It was at this low, and on a particularly dreary suburban morning, that I remember realizing I had to make a change. I had been watching some talk show to pass the night hours because sleep had not been coming easily. In this particular moment, I was becoming far too emotionally invested in a woman’s quest to find the paternity of her son when a commercial came on. It was advertising travel within the state of California. I smiled as the camera panned over a familiar backdrop of either Arrowhead or Mammoth, where Mom and I had spent time playing in the snow together. A warm, silly smile spread across my face. But, as quickly as the ad had started, it began to close, and the warmth of my memories rapidly cooled. Then the whiteness of the snow on the screen faded altogether, and a black veil closed around a simple phrase that appeared and read: Go find yourself.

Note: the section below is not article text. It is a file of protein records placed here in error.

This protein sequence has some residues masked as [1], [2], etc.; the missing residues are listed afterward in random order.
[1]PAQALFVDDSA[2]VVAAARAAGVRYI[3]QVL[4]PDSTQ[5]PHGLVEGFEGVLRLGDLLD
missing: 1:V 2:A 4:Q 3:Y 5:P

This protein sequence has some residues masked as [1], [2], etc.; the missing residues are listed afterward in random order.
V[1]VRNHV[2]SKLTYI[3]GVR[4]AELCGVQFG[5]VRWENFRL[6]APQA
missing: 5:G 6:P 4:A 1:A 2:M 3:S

It was in that very moment, in that simple phrase, in those three little words, that I felt a spark. It ignited in me a little glimmer of hope. I found myself repeating the sentence in my head. Go find yourself. In that painful, debilitating time, these words sounded like a message of permission or release. I found myself reflecting, Mom wouldn’t want me to be moping. She wouldn’t want me to keep trying to find her by reliving her life. She would want me to find myself and my own path. So, what does any self-respecting, newly graduated college student do when she feels lost and needs to do some soul searching? She goes to Europe, of course.

Only a few hours later, I had booked a trip to Ireland so I could spend St. Patrick’s Day in the rowdy streets of Dublin. I had stumbled upon an affordable tour for college students offered by a company both Mom and I had formerly worked for. I would be spending two and a half days in Galway and four days in Dublin. This would only be the second flight of my life, and I tried not to be nervous. There was nothing I could or wanted to do about my excitement, though.